Nova Scotia

'Your plan isn't good enough': Advocates say emissions bill is insufficient

Presenter after presenter told the legislature's law amendments committee that Bill 213 doesn't go far enough fast enough to address climate change.

Presenters say government's environmental goals don't act fast enough

Julia Sampson is one of the organizers of climate strikes in Nova Scotia. She was one of the witnesses at Monday's law amendments committee. (Robert Short/CBC)

Julia Sampson was at Province House on Monday to remind MLAs that they hold her future, and the future of all of Nova Scotia's youth, in their hands. 

"You are deciding whether or not you will fight for my ability to live, to grow old and to have children. And right now, your plan isn't good enough," she said.

The 17-year-old Citadel High School student was one of 40 people who presented to the legislature's law amendments committee on Bill 213, the Sustainable Development Goals Act, which sets out updated environmental goals and emissions targets.

Almost uniformly, presenters Monday said the bill doesn't go far enough and it doesn't act fast enough.

"We need guts. Greta has thrown down the gauntlet," said Geoff LeBoutilier, referring to climate activist Greta Thunberg.

A need for more education in schools

There were concerns the majority of the goals would be left to be developed in regulations, rather than being enshrined in law. The primary goals that are written in the bill — updated emissions reduction targets and a plan to reach a net-zero carbon footprint by 2050 — aren't good enough, committee members heard.

Presenter after presenter called for the net-zero goal to be changed to 2030, and for the emissions reduction target to be changed from 53 per cent below 2005 levels by 2030 to 58 per cent, which they said is more in line with what would be considered the province's fair share in the effort to keep warming from exceeding 1.5 degrees.

It was noted multiple times the United Nations Intergovernmental Panel on Climate Change's goals are too conservative, and are based more on finding consensus among governments than doing enough to truly address a crisis.

Sampson, who is among the young people who have been organizing climate strikes in the province, noted that she and others have been forced to educate themselves about climate change because there simply isn't enough information being shared in their school system.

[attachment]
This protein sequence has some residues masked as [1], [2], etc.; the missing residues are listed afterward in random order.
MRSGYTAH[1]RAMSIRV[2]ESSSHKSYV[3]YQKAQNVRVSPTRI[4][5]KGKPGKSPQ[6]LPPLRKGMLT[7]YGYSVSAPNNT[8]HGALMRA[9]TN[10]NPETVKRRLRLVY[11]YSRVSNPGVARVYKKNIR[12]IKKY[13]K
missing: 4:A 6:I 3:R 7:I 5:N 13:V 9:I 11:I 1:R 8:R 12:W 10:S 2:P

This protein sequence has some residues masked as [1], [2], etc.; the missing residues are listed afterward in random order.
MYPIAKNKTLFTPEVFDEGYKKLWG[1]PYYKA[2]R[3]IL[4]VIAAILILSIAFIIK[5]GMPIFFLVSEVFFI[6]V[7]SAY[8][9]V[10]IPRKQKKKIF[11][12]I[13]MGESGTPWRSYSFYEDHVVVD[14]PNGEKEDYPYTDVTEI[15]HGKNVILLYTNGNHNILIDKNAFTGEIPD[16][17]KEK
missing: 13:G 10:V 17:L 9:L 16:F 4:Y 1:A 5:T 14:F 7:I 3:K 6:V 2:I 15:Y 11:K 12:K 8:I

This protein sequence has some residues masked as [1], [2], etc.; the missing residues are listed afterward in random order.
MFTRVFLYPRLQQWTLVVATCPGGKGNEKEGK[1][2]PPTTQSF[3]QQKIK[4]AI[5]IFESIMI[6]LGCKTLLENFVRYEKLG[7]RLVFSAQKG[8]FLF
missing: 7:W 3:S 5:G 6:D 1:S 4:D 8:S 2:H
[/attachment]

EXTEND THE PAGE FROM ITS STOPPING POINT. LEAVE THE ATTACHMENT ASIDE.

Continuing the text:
Darlene Gilbert holds up a glass of water during her testimony at the legislature's law amendments committee. She criticized the government for promoting industrial projects while also attempting to address climate change. (Robert Short/CBC)

"I think climate education should be included in every single one of our subjects. It goes with everything in our everyday life, but first of all we need to be learning about it in science," she told reporters following her presentation.

"I shouldn't be taking my free time to educate myself about the most important issue of our generation."

Darlene Gilbert, one of the protesters fighting the creation of natural gas storage caves by Alton Gas near the Shubenacadie River, told the committee it is hypocritical for the government to be talking about environmental sustainability and doing right by the planet while permitting such heavy industrial projects.

She specifically called out Hants East MLA Margaret Miller, the former environment minister, in criticizing the government's approach to First Nations consultation.

"We're all born from the water," she said. "We carry water. We need this water to live."

Other presenters echoed this theme, calling for the government to stop promoting and supporting the coal industry, gold mining and to honour the legislated promise of closing Boat Harbour by Jan. 31, 2020.

Minister says public will get its say

Robin Tress, of the Council of Canadians, said when the government begins its consultation efforts on the bill's regulations and a new climate change strategy, it should exclude corporate voices from that process.

"Corporate interests are what got us into this mess, and they cannot be allowed to muddy the waters of our urgent action on the climate crisis that this bill is trying to represent."

Environment Minister Gordon Wilson said that for now, the targets written in the bill would remain as they are, although he noted the legislation requires a review after five years.

"I do believe that we have what I would call extremely aggressive goals here," he told reporters at Province House.

"I feel that the numbers we have are based on science."

Environment Minister Gordon Wilson says the public will continue to have its say throughout the consultation portion required in Bill 213. (Craig Paisley/CBC)

Prior to the bill being sent back to the House, Liberals MLAs voted down a New Democrat amendment that would have increased the emissions reduction target from 53 per cent to 58 per cent below 2005 levels. Liberal members also voted down a Tory amendment that would have renamed the bill the Environment and Sustainable Development Goals Act.

"I do feel that as the act goes forward, any time it's cited, it should refer that it's not just sustainable development, but that it reflects the environmental aspect of that," said Sackville-Beaver Bank MLA Brad Johns, who proposed the amendment.

Wilson said people in the province should be proud of the environmental progress Nova Scotia has made so far, as well as the progress promised in the legislation.

He said passage of the bill is only the beginning and Wilson pledged the public would continue to get its chance to provide input throughout the consultation process to develop the rest of the goals.

About the Author

Michael Gorman is a reporter in Nova Scotia whose coverage areas include Province House, rural communities, and health care. Contact him with story ideas at michael.gorman@cbc.ca

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